The $900 billion COVID-19 relief bill passed this week by Congress and currently awaiting President Donald Trump’s signature into law contains limited relief for a country that is currently No. 1 in the world in COVID-19 infections, but allocates money and changes laws in other areas, including energy policy.
According to the Senate Committee on Energy and Natural Resources, key energy-related measures in the bill include energy efficiency; renewable energy; energy storage; carbon capture, use and storage; advanced nuclear; industrial and vehicle technologies; the Department of Energy; mineral security, cyber and grid security and modernization; and workforce development.
This act, called the American Energy Innovation Act, is contained within the omnibus relief bill, and runs about 500 pages of the bill’s 5,500 page length.
The bill, officially titled the Coronavirus Response and Relief Supplemental Appropriations Act, includes payments of $600 per person, smaller than the $1,200 payments from the March 2020 CARES Act. The additional provisions in the legislation have led to calls from many, including Trump himself, for the bill to be refined further and stay on the subject of COVID-19 relief.
Trump appeared on video Tuesday night to complain about the bill’s measures that have nothing to do with pandemic relief, but he has not yet specifically threatened to veto the bill, which passed with support from both parties. According to reports, Congress appears unlikely to take up Trump’s request to amend the bill.
The chair and ranking member of the committee, U.S. Sens. Lisa Murkowski, R-Alaska, and Joe Manchin, D-W.Va., said this is the first comprehensive energy policy the US has seen in 13 years.
“This bipartisan package will foster innovation across the board on a range of technologies that are critical to our energy and national security, our long-term economic competitiveness, and the protection of our environment,” Murkowski said.
Much of the act focuses on research and development of emerging energy technology, including small modular nuclear reactors, renewable permitting on federal lands, a revamp of the DOE’s carbon capture effort, a new focus on energy storage, programs to aid private nuclear fusion projects, new energy efficiency programs for federal buildings, reauthorization of ARPA-E, reforms of loan guarantee programs, and tech transfer programs for the DOE national laboratories.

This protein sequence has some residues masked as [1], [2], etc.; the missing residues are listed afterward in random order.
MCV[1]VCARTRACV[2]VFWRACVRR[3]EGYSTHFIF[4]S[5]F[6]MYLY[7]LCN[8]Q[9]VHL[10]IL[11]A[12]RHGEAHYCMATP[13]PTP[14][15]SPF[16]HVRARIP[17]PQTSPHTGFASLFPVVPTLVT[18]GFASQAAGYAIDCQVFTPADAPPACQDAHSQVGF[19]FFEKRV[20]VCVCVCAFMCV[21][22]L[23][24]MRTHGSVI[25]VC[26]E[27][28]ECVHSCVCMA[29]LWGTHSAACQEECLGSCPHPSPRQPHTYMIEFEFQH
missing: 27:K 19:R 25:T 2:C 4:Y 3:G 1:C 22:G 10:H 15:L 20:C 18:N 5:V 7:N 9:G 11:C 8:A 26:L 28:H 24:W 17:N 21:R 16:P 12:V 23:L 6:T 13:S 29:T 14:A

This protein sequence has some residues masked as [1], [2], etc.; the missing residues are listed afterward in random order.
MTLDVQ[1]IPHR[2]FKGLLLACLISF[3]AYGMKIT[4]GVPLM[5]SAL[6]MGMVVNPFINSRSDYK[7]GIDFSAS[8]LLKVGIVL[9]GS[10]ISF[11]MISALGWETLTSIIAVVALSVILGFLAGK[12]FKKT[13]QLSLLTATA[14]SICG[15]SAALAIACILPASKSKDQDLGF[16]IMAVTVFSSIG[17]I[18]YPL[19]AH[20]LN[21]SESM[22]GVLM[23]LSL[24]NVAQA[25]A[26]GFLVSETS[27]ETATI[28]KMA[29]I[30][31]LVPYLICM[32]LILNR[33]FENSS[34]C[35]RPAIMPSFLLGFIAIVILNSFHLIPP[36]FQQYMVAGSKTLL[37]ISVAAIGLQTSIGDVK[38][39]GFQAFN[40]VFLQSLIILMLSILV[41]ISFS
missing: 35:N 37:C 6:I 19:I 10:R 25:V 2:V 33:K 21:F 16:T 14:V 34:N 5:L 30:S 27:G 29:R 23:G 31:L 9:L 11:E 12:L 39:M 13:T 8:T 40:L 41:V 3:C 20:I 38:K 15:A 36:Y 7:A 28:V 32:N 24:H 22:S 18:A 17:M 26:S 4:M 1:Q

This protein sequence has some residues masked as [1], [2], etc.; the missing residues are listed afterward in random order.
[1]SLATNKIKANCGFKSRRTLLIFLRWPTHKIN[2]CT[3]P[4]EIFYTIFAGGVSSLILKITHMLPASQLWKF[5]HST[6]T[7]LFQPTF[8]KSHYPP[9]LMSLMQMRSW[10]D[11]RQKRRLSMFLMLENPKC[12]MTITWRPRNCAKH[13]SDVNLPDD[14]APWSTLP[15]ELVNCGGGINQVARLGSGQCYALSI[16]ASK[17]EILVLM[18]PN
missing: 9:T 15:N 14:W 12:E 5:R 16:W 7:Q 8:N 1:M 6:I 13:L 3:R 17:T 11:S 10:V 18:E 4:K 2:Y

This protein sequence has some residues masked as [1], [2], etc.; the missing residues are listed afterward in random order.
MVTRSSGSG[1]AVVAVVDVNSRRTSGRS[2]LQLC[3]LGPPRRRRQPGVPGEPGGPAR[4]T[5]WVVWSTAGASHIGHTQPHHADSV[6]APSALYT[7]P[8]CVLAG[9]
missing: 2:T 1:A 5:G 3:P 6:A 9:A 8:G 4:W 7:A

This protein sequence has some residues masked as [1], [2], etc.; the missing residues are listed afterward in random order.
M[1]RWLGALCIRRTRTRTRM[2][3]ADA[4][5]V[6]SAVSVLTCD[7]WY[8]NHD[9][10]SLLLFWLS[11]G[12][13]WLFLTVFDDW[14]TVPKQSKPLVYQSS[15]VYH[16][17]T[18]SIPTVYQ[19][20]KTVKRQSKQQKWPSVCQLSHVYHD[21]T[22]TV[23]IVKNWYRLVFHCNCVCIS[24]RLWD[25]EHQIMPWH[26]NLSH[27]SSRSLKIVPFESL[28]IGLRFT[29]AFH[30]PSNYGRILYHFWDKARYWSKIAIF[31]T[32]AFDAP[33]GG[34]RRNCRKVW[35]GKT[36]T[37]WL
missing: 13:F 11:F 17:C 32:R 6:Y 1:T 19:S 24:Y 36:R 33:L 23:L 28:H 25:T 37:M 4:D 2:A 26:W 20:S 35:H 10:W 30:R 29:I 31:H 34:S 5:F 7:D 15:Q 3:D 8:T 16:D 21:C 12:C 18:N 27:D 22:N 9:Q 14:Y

“AEIA will improve the efficiency of everything from schools to data centers while promoting weatherization and smart buildings,” according to a release from the committee.
The legislation names just about every type of renewable energy generation.
“AEIA supports wind and solar technologies, extends hydropower incentives, modernizes marine energy research, and advances geothermal energy,” according to the release. “Energy storage is key to overcoming the variability of many renewable resources and will help stabilize the electric grid. AEIA promotes promising storage technologies and facilitates pumped storage from clean hydropower.”
The bill also prioritizes the role of the DOE and its labs and research programs in bringing new energy tech into reality.
“DOE is at the heart of innovation in the energy sector. AEIA brings the Department’s authorities into the 21st century, renews essential programs like ARPA-E, and provides strategic direction in groundbreaking areas like high-performance computing,” according to the release.